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Trivia: Do Unicuspid Aortic Heart Valves Really Exist?

Posted by Adam Pick on December 18th, 2008

One of the most common, congenital heart valve disorders is a bicuspid aortic valve. Patients born with a bicuspid aortic valve have only two leaflets. Normal aortic valves have three leaflets. Ultimately, this can significantly compromise blood flow through the heart and body as the valve tissue degenerates (stenosis, regurgitation).

Earlier today, I received an email from Nikki. I perked up in my chair as I read her email about a unicuspid aortic heart valve.

Nikki writes to me, “Hi Adam – I am trying to find out more about my 2-year old heart’s condition when I came across your site. He has been diagnosed to have a unicuspid aortic heart valve. At what age will this start to effect him? Do you have any additional info on this? Greetings from Cape Town, South Africa! Nikki (Mom)”

Picture Of Unicuspid Heart Valves
Unicuspid Aortic Valves – Calcified and Narrowed

You can see what a unicuspid aortic valve looks like in the pictures above. Notice that there is a single cusp which has been severed at the top of the valve. Both of these removed valves were severely calcified.

Unicuspid heart valves are very, very, very rare. In my research, I did not locate any clinical datasets which tracked the disorder and its impact upon patients (by age, by sex, etc.). However, I did find a few, surgical case studies of aortic valve replacement patients at 26 and 52 years of life. That said, it appears that this disorder can trigger heart valve disease at different times in the patient’s life.

I hope this helps explain more about unicuspid aortic valves.

Keep on tickin!

Adam Pick
Written by Adam Pick A dad, a husband and a patient, Adam Pick founded this website in 2006 to educate you about heart valve surgery from diagnosis to recovery.
You can get the latest updates about heart valve surgery from Adam at his Facebook, and Twitter pages. Click here to email him.

 


Jean says on December 18th, 2008 at 10:58 pm

Dear Adam,
I just had a aortic valve replacement on Nov 17,2008 with a 4 cusp or leaflet valve. That too is quite unusual. One was not functioning at all and so there was severe regurgitation back into the ventricle. My surgeon said I was born with this. Interesting heh. Jean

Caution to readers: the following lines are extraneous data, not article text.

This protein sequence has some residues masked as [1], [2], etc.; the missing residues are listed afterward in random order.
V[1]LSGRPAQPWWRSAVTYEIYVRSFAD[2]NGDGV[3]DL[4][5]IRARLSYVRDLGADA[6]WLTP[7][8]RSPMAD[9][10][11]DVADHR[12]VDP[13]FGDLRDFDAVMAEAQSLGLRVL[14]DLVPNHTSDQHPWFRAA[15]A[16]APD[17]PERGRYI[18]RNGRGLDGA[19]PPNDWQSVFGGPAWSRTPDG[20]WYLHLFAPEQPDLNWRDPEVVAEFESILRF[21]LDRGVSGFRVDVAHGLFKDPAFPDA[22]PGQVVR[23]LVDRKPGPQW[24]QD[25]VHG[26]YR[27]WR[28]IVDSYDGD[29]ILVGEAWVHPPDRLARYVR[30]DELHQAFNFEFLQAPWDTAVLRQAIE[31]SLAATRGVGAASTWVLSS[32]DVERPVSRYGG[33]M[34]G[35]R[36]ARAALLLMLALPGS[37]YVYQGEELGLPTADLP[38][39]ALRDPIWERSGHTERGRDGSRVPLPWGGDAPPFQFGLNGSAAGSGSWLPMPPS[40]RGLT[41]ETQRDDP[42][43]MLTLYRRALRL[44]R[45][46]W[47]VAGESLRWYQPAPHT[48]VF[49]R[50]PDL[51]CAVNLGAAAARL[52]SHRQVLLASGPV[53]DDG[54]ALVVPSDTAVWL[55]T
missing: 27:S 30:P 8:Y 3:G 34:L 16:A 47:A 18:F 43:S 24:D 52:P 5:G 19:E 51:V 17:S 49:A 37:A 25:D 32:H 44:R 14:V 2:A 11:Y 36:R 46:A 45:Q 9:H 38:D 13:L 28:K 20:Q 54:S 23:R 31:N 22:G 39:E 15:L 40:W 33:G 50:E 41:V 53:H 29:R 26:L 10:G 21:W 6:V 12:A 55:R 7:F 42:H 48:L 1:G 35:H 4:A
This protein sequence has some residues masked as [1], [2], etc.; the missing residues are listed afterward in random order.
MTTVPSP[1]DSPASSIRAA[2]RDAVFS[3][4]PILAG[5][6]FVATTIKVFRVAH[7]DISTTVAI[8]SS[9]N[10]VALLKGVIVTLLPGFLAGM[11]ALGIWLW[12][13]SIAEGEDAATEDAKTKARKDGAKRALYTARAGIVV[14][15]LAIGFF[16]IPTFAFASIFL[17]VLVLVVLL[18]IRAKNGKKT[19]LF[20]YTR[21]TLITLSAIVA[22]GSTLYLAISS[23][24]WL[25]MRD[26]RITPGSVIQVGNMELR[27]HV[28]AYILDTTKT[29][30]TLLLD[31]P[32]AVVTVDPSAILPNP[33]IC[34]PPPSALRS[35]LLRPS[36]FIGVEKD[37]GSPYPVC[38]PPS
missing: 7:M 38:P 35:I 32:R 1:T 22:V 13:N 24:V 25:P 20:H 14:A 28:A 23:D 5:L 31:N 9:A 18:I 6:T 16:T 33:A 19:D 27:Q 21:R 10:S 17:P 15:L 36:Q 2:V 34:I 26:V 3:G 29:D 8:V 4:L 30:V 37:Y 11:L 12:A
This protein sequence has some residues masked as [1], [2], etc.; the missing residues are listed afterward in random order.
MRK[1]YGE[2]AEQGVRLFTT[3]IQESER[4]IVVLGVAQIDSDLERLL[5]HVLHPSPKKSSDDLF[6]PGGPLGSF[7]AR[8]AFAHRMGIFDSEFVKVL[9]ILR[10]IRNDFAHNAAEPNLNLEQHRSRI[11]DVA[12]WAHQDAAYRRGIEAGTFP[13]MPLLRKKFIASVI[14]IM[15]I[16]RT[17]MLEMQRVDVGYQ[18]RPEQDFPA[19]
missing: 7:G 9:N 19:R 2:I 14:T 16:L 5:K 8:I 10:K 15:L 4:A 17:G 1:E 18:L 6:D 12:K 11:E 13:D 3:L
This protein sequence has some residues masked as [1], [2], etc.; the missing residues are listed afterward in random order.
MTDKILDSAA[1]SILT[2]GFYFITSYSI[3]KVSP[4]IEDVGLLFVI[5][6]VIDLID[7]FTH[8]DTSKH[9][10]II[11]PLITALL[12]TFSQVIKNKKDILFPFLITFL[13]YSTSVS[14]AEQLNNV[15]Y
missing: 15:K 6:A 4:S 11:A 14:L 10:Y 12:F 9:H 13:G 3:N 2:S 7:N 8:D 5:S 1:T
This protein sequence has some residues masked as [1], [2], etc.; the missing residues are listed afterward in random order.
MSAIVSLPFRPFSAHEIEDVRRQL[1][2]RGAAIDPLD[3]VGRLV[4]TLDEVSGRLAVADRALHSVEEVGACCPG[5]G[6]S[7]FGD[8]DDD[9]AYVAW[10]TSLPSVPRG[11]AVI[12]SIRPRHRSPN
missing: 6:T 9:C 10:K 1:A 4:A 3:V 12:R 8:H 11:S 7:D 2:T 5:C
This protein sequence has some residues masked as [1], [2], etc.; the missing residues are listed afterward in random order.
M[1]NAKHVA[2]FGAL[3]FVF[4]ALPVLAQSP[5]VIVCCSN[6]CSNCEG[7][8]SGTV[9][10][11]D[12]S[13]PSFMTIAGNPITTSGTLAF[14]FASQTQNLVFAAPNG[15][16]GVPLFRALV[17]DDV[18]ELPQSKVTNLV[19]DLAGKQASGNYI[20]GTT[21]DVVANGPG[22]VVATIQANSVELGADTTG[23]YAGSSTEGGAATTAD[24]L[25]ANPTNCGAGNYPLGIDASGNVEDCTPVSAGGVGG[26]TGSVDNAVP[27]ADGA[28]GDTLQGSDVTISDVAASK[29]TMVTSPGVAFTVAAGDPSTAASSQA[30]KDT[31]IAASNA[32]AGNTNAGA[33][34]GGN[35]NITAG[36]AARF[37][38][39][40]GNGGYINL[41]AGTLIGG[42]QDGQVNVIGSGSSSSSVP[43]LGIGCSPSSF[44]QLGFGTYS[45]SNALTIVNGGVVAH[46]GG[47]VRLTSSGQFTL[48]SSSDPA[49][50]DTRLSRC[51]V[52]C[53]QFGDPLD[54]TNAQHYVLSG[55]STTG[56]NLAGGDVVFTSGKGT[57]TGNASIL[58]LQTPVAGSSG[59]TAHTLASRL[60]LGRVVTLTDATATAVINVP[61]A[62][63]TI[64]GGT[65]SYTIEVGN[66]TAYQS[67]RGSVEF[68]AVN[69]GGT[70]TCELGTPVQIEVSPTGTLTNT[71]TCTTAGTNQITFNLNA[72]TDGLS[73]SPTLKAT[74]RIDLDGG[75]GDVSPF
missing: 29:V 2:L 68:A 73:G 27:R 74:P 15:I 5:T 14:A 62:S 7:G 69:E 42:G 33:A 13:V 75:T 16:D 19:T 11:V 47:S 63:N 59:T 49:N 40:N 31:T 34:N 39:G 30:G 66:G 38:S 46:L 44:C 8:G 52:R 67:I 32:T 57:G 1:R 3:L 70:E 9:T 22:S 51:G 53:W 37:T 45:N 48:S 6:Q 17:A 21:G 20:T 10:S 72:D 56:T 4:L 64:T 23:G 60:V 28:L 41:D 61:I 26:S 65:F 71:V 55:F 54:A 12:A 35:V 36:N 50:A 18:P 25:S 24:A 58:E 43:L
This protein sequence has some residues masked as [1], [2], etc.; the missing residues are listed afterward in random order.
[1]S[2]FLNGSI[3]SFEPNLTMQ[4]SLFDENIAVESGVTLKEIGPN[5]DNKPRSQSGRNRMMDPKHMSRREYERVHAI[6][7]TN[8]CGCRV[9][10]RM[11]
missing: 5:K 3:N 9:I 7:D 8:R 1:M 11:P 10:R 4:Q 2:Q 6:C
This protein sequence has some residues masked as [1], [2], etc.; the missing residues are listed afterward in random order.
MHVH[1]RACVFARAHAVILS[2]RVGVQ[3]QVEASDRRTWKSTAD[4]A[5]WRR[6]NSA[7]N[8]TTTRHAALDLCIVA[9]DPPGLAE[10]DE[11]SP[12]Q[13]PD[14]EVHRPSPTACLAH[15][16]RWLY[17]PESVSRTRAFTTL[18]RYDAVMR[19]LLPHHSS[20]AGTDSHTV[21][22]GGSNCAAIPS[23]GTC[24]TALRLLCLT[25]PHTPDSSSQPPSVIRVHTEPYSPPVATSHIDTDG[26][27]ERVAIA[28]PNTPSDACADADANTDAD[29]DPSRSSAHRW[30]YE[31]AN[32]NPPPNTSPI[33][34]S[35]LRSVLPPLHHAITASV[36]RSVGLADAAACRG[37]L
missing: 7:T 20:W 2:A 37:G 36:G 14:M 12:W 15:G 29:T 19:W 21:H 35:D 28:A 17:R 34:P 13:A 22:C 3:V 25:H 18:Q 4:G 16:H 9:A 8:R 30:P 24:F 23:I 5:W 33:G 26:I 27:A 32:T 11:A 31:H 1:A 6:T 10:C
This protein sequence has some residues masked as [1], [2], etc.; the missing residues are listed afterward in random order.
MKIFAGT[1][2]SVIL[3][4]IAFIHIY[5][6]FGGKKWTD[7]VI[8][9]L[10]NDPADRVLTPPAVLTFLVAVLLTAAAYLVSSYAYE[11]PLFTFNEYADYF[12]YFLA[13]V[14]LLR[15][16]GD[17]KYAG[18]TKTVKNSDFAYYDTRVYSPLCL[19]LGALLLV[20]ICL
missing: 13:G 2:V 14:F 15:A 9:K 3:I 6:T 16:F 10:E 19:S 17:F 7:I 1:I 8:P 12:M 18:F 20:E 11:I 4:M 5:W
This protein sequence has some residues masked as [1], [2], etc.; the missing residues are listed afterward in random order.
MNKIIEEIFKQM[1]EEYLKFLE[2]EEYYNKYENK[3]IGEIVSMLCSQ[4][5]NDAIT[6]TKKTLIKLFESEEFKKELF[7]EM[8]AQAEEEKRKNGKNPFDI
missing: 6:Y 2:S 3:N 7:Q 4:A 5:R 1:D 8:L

nancy mallinger says on December 19th, 2008 at 9:30 pm

I had aortic valve replacement 5 weeks ago at the Cleveland Clinic. What they suspected was a bicuspid valve actually turned out to be unicuspid. I didn’t realize that was so rare.

 


JANET COYLE says on December 21st, 2008 at 1:02 pm

I have had three pleural effusions since my aortic replacement on Oct 30th.
The procedure to drain them is unpleasant and each episode seems to take more energy out of me. Do you have any info on this, how long they usually continue and if ther are nay more permanent solutions? Thanks

 


KRIS PINN says on February 24th, 2009 at 9:36 pm

DEAR ADAM, I JUST UNDERWENT WHAT I THOUGHT WAS A BICUSPID VALVE REPLACEMENT. DURING SURGERY IT WAS IDENTIFIED AS A UNICUSPID. I AM 40 YRS OLD HAVE THREE CHILDRED AND LIVE A ACTIVE LIFE. I WANTED TO LET NIKKI KNOW THAT AS LONG AS YOU WATCH IT EVERY YEAR WITH A CARDIOLOGIST HER CHILD WILL LIVE A GOOD LIFE

 


Scott H says on June 1st, 2009 at 8:31 pm

Hello Everyone –
I am a 30 year old Male who was born with a unicuspid aoric valve. I had surgery at age 14 at Childrens Hospital of Milwaukee at which point they cleaned up the valve and split it in half (it is now bi-cuspid). I had a second operation at age 25 at Cleveland Clinic where they replaced my Ascending Aorta and again cleaned up the Aortic valve (still bi-cuspid). I have a son that is 11 months old with a clean bill of cardiac health!

Nikki … I played Varsity Soccer, Varisty Tennis, Swimming, and Basketball. Your son will be fine, but trust me he will have a different appreciation for life then you can imagine!

I am currently only on a Beta-Blocker and low dose aspirin. If you have any questions feel free to contact me at ko37784@gmail.com